From the date (my father was born in 1928) I knew the boys were all teenagers, but their old-fashioned clothes and obvious pleasure in their bank holiday outing made them seem much younger. In fact, such was the incongruity of the image that I was instantly reminded of Dennis Potter’s Blue Remembered Hills, set in 1943, where a group of children, played by adults, set off to play in the Forest of Dean, with tragic consequences. I’d even watched that film with my father, who was normally averse to anything by Dennis Potter.
That picture must have been taken when Dad was an evacuee my mother explained. He was sent to Somerset during the war. I think his mother’s family originally came from there.
But wasn’t the town called Yeovil – not East Coker? I remembered the name because my father had occasionally mentioned his wartime years there. When I was young he told me about collecting newts in jam jars, about raiding birds’ nests for eggs (of which he was later ashamed), about hunting for shrapnel in the lanes. Later he added other tales to his repertoire: the dances in the village hall, drinking scrumpy straight from the farmer’s barrel, shooting rabbits. But when I asked my father where exactly this place was, all he said was that it was called Yeovil. To my Scottish ears, the strange name sounded like the kind of mythical English village of perpetual idyllic summers, where hollyhocks and sunflowers towered high above the inhabitants, and children were free to run through woods and fields and lanes.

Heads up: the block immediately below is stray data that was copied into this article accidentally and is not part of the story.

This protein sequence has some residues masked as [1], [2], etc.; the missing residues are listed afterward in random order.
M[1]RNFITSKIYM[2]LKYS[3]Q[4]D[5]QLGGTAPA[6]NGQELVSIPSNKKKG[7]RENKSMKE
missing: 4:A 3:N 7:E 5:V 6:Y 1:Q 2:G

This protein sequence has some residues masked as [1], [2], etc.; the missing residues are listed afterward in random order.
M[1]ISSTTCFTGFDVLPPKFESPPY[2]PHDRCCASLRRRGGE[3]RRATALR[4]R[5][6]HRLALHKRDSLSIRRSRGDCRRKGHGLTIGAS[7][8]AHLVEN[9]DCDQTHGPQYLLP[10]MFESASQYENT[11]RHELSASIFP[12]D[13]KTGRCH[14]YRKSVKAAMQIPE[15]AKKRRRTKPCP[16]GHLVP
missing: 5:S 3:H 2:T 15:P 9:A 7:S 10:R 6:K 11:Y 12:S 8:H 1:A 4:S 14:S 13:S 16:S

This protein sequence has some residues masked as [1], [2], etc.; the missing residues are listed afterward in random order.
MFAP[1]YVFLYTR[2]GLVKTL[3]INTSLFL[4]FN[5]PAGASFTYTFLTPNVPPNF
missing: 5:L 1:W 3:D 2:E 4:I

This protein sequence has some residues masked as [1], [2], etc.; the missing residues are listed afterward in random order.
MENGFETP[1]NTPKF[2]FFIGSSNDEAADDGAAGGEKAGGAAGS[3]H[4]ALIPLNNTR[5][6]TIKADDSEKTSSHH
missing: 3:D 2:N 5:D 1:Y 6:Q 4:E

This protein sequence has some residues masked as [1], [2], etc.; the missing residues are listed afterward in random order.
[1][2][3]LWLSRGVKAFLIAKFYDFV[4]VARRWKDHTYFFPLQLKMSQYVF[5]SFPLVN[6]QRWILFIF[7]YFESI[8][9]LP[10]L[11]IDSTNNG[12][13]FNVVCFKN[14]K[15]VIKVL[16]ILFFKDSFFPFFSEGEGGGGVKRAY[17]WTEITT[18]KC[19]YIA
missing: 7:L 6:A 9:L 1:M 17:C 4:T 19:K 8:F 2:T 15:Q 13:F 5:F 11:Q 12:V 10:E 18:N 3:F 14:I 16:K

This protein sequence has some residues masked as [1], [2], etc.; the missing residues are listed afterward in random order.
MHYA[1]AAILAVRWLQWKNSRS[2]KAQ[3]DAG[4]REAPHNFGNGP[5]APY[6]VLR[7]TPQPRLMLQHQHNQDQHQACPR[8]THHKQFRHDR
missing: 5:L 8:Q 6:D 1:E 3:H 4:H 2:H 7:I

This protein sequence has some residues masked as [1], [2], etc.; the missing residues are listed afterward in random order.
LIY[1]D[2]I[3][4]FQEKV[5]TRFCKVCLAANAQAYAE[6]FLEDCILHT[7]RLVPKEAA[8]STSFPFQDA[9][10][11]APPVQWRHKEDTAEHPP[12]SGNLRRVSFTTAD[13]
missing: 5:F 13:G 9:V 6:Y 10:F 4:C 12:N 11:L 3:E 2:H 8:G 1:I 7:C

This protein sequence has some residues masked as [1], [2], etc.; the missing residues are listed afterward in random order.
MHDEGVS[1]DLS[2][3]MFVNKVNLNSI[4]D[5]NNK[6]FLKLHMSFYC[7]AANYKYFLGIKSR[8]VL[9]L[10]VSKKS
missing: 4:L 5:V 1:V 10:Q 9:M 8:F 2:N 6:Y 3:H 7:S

Thatched Cottages in East Coker